Getting Children to Face Their Fears — Childs Work Childs Play
Getting Children to Face Their Fears

Getting Children to Face Their Fears

MonstersBeing a child can be scary sometimes. With so much going on in the world, most of it new and confusing, it’s not surprising that even young children can develop irrational fears about certain scenarios which make them feel anxious and afraid. The good news is, it’s easy to work with your child as a parent, teacher of care provider to work through these fears and learn to manage them effectively. Fear manifests itself in a number of ways. It can be an unarticulated worry which the child hasn’t even acknowledged aloud, and yet this concern can lead to enuresis (bed wetting), loss of confidence or sleeplessness. Knowing how to encourage a child to vocalize these worried can work wonders to allay them, leaving your child feeling confident and secure once again. For children, fear can come in all shapes and sizes, it could be fear of loud noises (such as balloons or fireworks), imagined threats (monsters under the bed or separation anxiety) or tangible concerns about being left out of peer groups or laughed at. The key for all types of fear is to support your child to face it fully, turning around and looking straight at the thing which worries them, to ensure that they know that their fears are ungrounded. The best trick possible for a care giver to use with a child is to encourage them to face the fear. Let’s take monsters under the bed as an example – by working through a simple conversation with them, it’s possible to show that there is nothing to be afraid of, and the monster under the bed can be despatched quickly. If your child is worried about the monster under the bed, try the following conversation:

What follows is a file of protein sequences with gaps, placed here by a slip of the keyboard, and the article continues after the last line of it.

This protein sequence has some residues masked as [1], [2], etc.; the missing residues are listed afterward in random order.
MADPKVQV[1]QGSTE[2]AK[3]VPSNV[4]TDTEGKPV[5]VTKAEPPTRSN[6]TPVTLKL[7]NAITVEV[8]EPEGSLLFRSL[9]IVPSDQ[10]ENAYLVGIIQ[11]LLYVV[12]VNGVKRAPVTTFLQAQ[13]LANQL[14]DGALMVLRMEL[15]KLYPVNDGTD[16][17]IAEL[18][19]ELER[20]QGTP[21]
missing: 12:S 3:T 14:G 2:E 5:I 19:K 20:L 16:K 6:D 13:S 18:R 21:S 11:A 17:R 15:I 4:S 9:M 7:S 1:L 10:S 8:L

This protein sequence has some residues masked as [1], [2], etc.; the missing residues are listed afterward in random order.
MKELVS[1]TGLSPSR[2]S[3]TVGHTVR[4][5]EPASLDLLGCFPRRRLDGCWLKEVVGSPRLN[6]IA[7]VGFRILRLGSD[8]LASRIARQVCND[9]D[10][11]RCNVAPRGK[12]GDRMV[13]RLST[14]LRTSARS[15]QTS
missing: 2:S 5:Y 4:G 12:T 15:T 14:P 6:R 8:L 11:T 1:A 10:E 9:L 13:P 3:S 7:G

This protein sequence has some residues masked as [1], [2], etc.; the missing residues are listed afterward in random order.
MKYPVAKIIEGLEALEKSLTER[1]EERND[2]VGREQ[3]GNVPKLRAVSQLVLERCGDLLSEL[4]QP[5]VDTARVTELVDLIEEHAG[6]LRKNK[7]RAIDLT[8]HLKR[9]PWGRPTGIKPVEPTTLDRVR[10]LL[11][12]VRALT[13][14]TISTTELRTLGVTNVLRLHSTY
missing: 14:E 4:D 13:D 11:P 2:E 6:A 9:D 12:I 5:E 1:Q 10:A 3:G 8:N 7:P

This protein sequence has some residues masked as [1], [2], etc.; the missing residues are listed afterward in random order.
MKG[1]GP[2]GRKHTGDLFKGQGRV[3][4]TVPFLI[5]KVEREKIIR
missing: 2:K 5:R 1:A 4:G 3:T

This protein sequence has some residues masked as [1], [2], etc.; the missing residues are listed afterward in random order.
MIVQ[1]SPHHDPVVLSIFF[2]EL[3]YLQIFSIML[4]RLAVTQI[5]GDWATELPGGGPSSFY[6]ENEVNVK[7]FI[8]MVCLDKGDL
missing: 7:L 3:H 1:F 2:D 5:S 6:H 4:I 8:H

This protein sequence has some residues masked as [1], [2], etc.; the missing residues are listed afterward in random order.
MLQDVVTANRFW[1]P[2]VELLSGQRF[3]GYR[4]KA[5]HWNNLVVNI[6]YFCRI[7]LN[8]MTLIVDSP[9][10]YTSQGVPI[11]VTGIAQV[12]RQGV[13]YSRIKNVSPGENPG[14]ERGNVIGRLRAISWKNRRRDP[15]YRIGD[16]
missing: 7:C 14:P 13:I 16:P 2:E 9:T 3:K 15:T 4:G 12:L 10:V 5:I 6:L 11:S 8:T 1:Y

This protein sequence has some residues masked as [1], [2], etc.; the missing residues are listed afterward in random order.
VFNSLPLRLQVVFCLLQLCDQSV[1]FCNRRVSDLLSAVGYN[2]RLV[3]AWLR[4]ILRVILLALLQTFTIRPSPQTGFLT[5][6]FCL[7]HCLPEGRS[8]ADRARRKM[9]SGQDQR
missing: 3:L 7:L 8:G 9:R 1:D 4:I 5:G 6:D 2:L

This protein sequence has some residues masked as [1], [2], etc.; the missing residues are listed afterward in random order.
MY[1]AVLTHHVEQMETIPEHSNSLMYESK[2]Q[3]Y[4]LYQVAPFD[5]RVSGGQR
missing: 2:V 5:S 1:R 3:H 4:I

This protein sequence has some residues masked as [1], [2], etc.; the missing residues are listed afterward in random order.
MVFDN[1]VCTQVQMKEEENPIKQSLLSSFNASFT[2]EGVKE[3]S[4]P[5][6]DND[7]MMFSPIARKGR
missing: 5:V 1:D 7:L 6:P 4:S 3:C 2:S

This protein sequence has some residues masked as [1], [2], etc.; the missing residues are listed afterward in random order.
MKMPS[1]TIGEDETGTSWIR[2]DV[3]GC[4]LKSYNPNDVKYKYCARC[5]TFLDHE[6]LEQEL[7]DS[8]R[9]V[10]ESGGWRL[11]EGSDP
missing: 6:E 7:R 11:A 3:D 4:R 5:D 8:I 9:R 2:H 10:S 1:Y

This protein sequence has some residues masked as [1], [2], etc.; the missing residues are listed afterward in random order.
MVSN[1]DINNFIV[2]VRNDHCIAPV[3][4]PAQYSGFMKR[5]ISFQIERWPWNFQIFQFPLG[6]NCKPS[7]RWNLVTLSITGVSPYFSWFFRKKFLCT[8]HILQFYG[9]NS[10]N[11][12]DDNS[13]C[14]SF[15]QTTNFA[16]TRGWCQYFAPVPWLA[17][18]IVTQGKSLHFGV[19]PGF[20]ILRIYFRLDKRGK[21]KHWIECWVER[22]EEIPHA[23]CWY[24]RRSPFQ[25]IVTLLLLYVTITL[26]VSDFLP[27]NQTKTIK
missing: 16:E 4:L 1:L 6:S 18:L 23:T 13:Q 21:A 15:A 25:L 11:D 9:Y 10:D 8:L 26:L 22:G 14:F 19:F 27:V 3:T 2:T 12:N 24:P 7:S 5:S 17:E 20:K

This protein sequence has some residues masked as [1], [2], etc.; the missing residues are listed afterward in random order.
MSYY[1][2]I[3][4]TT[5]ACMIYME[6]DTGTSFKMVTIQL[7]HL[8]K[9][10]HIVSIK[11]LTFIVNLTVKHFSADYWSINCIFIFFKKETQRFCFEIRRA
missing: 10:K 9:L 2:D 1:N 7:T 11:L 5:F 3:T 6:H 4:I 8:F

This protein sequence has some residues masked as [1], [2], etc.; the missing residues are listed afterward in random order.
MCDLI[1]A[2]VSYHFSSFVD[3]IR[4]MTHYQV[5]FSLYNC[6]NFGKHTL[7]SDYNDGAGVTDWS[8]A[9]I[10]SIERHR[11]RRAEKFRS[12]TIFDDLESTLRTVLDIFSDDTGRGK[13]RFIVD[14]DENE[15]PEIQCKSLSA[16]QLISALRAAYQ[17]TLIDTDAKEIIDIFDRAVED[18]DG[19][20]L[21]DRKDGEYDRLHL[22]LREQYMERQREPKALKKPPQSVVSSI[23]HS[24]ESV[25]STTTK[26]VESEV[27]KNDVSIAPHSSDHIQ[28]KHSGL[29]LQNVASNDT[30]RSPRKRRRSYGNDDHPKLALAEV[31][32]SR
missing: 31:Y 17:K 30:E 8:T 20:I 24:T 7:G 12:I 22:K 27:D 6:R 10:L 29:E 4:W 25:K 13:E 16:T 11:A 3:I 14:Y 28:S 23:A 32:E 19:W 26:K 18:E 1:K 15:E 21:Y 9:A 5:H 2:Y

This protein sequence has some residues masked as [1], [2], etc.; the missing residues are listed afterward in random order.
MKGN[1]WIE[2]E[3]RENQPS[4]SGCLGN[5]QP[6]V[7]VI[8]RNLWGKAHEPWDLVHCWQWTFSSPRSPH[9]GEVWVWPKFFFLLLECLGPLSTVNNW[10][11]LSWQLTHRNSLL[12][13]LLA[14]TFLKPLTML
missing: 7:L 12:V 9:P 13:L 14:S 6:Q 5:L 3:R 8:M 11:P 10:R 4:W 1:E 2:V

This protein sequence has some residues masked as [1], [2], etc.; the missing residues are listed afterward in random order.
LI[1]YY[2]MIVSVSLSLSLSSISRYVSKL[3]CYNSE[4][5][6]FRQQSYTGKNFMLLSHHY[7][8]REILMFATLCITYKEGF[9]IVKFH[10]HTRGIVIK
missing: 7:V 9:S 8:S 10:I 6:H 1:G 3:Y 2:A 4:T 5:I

• Why are you worried about a monster under the bed?
  • Why would a monster choose your bed to hide underneath?
  • What could happen if there was a monster? What could you do?
  • What would the monster look like? What might he eat? Does he snore?
  • What do you think the worst thing that could happen would be if there was a monster under the bed?
  • Have you ever heard of (the worst thing) happening to someone? No? Me neither.
  • What could be good about having a pet monster?
In this way, a few simple questions can firmly ground the imagined fear, making it acceptable and sometimes even turning it around in to a positive. For more tangible worries such as loud noises, it’s again exploring together the very worst thing that could happen. For most of us, even in to adulthood, fear is about the unknown; the intangible concerns at the periphery of our thoughts. A balloon for example can be looked at in different ways, popped together, played with, drawn, considered, and made safe simply through gentle exposure and safe exploration. The worst thing that can happen with a balloon is it makes a loud noise when it is popped, so encouraging your child to take control of that worst case scenario can alleviate any fears about it happening. The most important thing to remember is that for children, fears are very real, just as they are for adults. The process of normalizing fears begins with acknowledging them, listening carefully, and then working with the child to re-frame the fear in to an articulated, manageable scenario.
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